A newly described protein could be an effective target for combatting drug-resistant malaria parasites. The protein, the transcription factor PfAP2-I, regulates a number of genes involved with the parasite's invasion of red blood cells, a critical part of the parasite's complex life cycle that could be targeted by new antimalarial drugs. A paper describing the protein PfAP2-I and its role in the invasion process appears in the journal Cell Host & Microbe.
"The reality is that there are resistant parasites to every known antimalarial drug," said Manuel Llinás, professor of biochemistry and molecular biology at Penn State University and lead author of the paper. "We need new drugs targeting different aspects of parasite biology."
Nearly half of the world's population lives in areas at risk of transmitting malaria, a serious and sometimes fatal disease that produces symptoms such as fevers, chills, and flu-like illness. According to the World Health Organization, over 212 million cases of malaria were reported in 2015, with an estimated 429,000 deaths, the majority of which occur in young children in sub-Saharan Africa.
Malaria is caused by Plasmodium parasites, which have a complex 3-stage life cycle. After a parasite-carrying mosquito bites a person, the parasite infects liver cells, where it grows and multiplies. The parasites then invade red blood cells, where they multiply further, releasing daughter parasites, or merozoites, that in turn must invade new red blood cells. Symptoms of malaria are expressed during this cyclical 48-hour red blood cell life-stage.
"Quite simply, if you prevent the parasite from invading red blood cells, you prevent any disease," says Llinás. "We want to understand how this invasion process is regulated at the genetic level. One of the unique features about Plasmodium is that it has very few transcription factors - proteins that bind to specific DNA sequences to direct which genes should be turned on and when. Most multi-celled organisms have hundreds of these regulators, but it turns out, so far as we can recognize, the parasite has a single family of transcription factors called Apicomplexan AP2 proteins. One of these transcription factors is PfAP2-I."
PfAP2-I is the first known regulator of invasion genes in Plasmodium falciparum - the species that causes the deadliest form of malaria. In total, PfAP2-I specifically regulates over 150 genes, eighteen percent of which are known to be involved in the red blood cell invasion process. The new study also indicates that PfAP2-I likely recruits another protein, Bromodomain Protein 1 (PfBDP1), which was previously shown to be involved in the invasion of red blood cells. The two proteins may work together to regulate gene transcription during this critical stage of infection.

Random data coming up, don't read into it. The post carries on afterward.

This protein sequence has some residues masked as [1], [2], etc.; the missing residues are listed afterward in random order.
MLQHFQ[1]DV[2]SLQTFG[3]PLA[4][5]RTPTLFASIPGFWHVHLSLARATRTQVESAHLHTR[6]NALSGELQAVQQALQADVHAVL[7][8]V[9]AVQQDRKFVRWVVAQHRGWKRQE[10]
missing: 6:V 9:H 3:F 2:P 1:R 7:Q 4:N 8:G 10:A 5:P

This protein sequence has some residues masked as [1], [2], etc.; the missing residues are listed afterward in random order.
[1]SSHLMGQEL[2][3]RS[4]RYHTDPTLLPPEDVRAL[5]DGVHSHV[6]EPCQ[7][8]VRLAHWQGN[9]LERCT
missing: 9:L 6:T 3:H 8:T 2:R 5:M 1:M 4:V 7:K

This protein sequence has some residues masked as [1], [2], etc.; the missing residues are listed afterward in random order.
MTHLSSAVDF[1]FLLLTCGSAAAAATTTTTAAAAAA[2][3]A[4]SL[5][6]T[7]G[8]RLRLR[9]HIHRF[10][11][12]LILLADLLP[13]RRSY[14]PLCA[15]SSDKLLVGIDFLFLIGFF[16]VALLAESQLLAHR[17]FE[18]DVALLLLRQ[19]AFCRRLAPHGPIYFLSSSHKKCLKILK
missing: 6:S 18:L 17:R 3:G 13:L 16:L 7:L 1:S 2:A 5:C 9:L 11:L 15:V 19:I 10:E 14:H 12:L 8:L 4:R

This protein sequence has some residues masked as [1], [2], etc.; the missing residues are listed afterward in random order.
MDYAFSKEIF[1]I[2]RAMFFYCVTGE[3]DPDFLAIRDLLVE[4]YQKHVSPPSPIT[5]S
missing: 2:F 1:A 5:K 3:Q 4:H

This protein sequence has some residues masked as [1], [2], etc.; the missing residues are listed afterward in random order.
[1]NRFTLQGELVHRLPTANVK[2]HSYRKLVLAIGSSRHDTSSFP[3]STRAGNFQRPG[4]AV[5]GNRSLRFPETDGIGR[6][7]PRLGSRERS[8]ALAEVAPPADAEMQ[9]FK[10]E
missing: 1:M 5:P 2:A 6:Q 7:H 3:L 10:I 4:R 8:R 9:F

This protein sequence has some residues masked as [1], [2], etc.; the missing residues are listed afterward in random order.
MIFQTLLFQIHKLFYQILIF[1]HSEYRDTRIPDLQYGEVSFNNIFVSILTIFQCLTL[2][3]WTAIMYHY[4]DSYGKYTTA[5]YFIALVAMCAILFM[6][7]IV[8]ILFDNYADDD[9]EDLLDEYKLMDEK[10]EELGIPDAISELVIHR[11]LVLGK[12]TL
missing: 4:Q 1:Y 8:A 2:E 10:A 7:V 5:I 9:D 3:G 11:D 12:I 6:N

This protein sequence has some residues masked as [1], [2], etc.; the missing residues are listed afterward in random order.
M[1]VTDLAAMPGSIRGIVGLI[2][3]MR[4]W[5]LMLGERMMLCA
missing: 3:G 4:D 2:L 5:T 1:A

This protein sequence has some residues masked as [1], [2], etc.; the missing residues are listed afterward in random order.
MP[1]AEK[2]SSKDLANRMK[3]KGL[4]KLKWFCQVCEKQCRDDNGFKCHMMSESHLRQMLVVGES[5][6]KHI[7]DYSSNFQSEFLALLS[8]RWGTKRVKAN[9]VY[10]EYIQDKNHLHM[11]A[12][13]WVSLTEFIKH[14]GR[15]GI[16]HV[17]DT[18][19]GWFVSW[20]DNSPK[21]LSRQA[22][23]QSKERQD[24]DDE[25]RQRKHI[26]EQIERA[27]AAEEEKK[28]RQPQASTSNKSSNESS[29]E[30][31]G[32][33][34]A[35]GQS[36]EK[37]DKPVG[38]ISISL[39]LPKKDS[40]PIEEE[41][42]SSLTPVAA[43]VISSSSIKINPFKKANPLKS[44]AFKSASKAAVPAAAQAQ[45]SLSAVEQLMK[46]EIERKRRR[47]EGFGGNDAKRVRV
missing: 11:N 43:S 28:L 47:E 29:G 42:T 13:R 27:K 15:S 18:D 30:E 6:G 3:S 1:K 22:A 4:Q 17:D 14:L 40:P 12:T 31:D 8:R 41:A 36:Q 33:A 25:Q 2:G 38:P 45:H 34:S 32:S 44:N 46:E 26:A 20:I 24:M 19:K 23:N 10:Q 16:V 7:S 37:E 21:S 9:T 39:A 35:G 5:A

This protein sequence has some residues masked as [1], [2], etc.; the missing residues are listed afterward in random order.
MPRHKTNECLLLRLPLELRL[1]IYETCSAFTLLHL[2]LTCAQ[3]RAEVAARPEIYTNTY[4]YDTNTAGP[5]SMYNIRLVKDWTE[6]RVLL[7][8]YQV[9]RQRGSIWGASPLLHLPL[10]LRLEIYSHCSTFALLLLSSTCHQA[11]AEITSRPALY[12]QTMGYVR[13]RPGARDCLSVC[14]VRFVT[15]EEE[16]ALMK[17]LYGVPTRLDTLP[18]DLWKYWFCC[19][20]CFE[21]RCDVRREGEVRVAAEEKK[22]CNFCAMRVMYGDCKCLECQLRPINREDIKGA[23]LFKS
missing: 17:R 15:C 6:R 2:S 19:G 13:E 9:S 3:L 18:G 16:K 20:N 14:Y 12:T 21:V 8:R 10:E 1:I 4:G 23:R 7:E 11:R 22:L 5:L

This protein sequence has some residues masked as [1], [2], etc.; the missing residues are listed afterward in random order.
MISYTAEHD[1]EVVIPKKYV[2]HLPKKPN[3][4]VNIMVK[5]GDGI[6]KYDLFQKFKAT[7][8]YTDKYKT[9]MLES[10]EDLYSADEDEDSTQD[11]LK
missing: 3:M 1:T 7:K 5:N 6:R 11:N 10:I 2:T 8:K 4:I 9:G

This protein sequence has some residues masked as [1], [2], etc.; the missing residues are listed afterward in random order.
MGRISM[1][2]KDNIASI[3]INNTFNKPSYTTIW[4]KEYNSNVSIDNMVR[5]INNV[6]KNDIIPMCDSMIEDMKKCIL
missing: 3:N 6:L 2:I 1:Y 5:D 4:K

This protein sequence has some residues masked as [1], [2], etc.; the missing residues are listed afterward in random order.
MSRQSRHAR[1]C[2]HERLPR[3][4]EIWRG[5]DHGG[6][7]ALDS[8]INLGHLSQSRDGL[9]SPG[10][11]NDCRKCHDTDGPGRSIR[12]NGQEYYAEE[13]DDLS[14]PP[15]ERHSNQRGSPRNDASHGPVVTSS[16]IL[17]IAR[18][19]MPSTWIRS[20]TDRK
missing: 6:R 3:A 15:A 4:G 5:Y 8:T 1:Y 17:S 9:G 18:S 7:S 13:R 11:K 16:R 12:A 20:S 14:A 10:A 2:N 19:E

"Red blood cell invasion has been seriously considered for a long time as a candidate for antimalarial vaccines," says Llinás. "Many proteins that are found on the surface of the merozoite - proteins that help the parasite bind to and pull itself inside of a new red blood cell - have been targeted with vaccines, but they've all failed. Why? The surface proteins are very redundant, so unless you interfere with all of them, you can't block invasion. But disrupting PfAP2-I would prevent the invasion program from ever getting turned on in the first place."
Instead of targeting the merozoite surface proteins with a vaccine, a new drug could focus solely on inhibiting PfAP2-I. Preventing PfAP2-I from binding to DNA and initiating the expression of invasion genes, or preventing PfAP2-I from recruiting other important proteins like PfBDP1, would stop an infection before it even reaches the red blood cell stage. Because PfAP2-I does not have parallels in humans, a drug targeting this transcription factor may have the added benefit of specificity, making it safer with fewer potential side-effects in humans.
"Now that we know how the invasion process is regulated," says Llinás, "we have a completely new angle for targeting the parasite through pharmacological intervention."
In addition to Llinás, the research team includes Joana Santos, Gabrielle Josling, Philipp Ross, and Lindsey Orchard, postdoctoral researchers and research assistants at Penn State at the time of the research, and Preeti Joshi, Tracey Campbell, Ariel Schieler, and Ileana Cristea at Princeton University.
The research was funded by the U.S. National Institutes of Health, the Arnold and Mabel Beckman Foundation, and the Princeton Center for Quantitative Biology. Additional support was provided by the Swiss National Science Foundation, EMBO, the Natural Sciences and Engineering Research Council of Canada, the New Jersey Commission on Cancer Research, the American Heart Association, and the Huck Institutes of the Life Sciences.